9. li says:

    I bought the full game when the first chapters were released, and I’m trying to get it in Steam now, but I can’t figure how to do it. When clicking the Steam link after login in the website, I get a 404.
    Is it working for you?

  10. His Divine Shadow says:

    I thought the puzzles were quite rubbish actually. Rearranging the rooms itself was not bad, but placing the photographs was just trial and error. And the final ‘showing the problem’ part was annoying because you ended up not doing that at all, in a sense that you didn’t show the problem to Eddie by making her acknowledge it; instead you just had her follow instructions. Any attempt to actually show the problem results in the player character shouting “But I *am* showing you the problem, what else do you want?!”, which was supposed to reflect the player’s feelings I guess.

    My biggest beef, however, is with the sleeping drink recipe. I think the puzzle’s downright broken. The recipe (named ‘fertilizer’ for some reason) clearly states that it needs 3x dried and 2x fresh leaves of the plants, but that’s completely ignored in the solution. Then, instead of providing any meaningful way of matching the colours to the plants (one of which is drawn on the bloody first page of the notebook), the game expects you to just forget about the names and take the colours from another recipe with otherwise different ingredients. The logic was always a bit faulty in the series, but this chapter just crossed the line, imo.

    • grrrz says:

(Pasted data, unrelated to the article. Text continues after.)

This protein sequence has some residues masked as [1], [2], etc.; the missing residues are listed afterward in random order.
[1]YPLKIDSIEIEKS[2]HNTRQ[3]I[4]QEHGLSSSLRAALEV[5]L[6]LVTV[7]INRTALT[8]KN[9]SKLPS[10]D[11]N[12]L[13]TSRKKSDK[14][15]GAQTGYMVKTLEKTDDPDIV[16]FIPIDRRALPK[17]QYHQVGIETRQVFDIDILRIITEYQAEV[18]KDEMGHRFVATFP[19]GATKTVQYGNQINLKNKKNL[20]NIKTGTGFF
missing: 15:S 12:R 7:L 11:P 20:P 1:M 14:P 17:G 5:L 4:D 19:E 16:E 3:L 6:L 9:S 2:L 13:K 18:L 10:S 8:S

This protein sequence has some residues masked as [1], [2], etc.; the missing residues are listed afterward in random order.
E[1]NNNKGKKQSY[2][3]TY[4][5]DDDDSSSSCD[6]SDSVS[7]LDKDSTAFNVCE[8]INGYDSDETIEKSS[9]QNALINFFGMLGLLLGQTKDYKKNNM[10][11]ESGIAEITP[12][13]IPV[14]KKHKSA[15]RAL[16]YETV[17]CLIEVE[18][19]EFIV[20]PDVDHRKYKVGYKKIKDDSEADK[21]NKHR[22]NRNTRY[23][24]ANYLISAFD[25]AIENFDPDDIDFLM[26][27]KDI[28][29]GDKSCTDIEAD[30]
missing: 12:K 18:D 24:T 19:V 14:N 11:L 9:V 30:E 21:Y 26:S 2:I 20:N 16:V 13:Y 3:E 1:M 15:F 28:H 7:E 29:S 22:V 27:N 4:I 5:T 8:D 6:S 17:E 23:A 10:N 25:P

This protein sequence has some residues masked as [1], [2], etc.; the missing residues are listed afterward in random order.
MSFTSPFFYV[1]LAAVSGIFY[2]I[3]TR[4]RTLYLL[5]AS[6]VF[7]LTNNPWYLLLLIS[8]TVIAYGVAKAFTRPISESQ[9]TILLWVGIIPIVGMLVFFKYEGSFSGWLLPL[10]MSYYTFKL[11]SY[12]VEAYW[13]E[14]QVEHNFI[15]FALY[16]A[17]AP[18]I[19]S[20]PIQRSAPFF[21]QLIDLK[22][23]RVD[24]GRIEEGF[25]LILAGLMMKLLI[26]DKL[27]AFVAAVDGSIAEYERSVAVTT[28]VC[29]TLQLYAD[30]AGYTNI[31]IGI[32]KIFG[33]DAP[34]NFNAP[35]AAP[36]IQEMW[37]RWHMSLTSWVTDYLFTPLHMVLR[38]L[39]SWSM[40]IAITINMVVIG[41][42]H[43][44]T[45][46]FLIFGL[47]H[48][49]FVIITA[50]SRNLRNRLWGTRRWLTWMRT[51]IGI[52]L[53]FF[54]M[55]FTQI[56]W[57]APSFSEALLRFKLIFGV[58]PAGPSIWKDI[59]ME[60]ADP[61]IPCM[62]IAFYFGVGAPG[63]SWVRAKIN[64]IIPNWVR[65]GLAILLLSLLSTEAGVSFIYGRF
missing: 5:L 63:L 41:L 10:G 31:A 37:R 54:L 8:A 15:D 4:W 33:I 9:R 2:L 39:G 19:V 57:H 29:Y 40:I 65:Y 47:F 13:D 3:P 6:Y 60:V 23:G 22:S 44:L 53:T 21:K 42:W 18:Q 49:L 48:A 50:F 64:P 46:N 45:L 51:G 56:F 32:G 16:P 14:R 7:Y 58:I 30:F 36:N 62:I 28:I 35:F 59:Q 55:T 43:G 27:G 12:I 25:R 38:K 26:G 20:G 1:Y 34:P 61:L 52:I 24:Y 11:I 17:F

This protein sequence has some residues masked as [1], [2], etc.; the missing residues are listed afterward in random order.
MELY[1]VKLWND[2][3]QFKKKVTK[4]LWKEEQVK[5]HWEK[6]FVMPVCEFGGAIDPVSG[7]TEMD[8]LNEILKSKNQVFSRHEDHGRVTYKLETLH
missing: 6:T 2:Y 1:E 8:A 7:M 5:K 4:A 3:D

(some small spoiler to follow)
      The sleeping drink puzzle isn’t broken, you just missed the right clue (it’s not given away “as is” in the book, there’s something to remove first before you can fully see the right recipe). I’m not sure how you finished the game by the way since the plant’s colors are random in the the recipe, so no walkthrough can give it up.
      As for the other puzzle, it’s a dream’s logic, and it’s a good thing that some puzzle require lateral thinking or symbolic thinking (remember the umbrella?).
      I thought the puzzle in the series were neatly crafted and fell right in place in the dream world or real world.
      The only moment when I was really stuck was at the very beginning, simply because I was so SURE I already solved the phonograph puzzle to access the basement. wouldn’t have happened if I had played from the beginning.
      (the question is what happens if I tried to access this room at the end of chapter 2, since I have the clue already)

      • His Divine Shadow says:

        ok, now i see what you mean. don’t think it makes it any better though, since there’s no logical reason why i should try and tear that page. that was the guy’s private notebook, and the recipe is hardly something that he’d desperately need to hide (it’s not even illegal afaic tell; only laphophora williamsi, aka peyote, is). the way it worked for me was to take the pills and the cactus from the fertilizer recipe, and then dried powered flowers with the colours mentioned in the sleeping pizza menu.

        as for the last puzzle, my problem was not that you had to give the photos to another Eddie per se, it’s just that that she kept pestering me about ‘showing her the problem’, but it ended up with me saying her other self ‘here would you kindly cut those photos; ok cool cheers’, while all my attempts to tell her ‘look there’s a giant tentacle feeding on you, looks like a problem, right?’ hit a brick wall.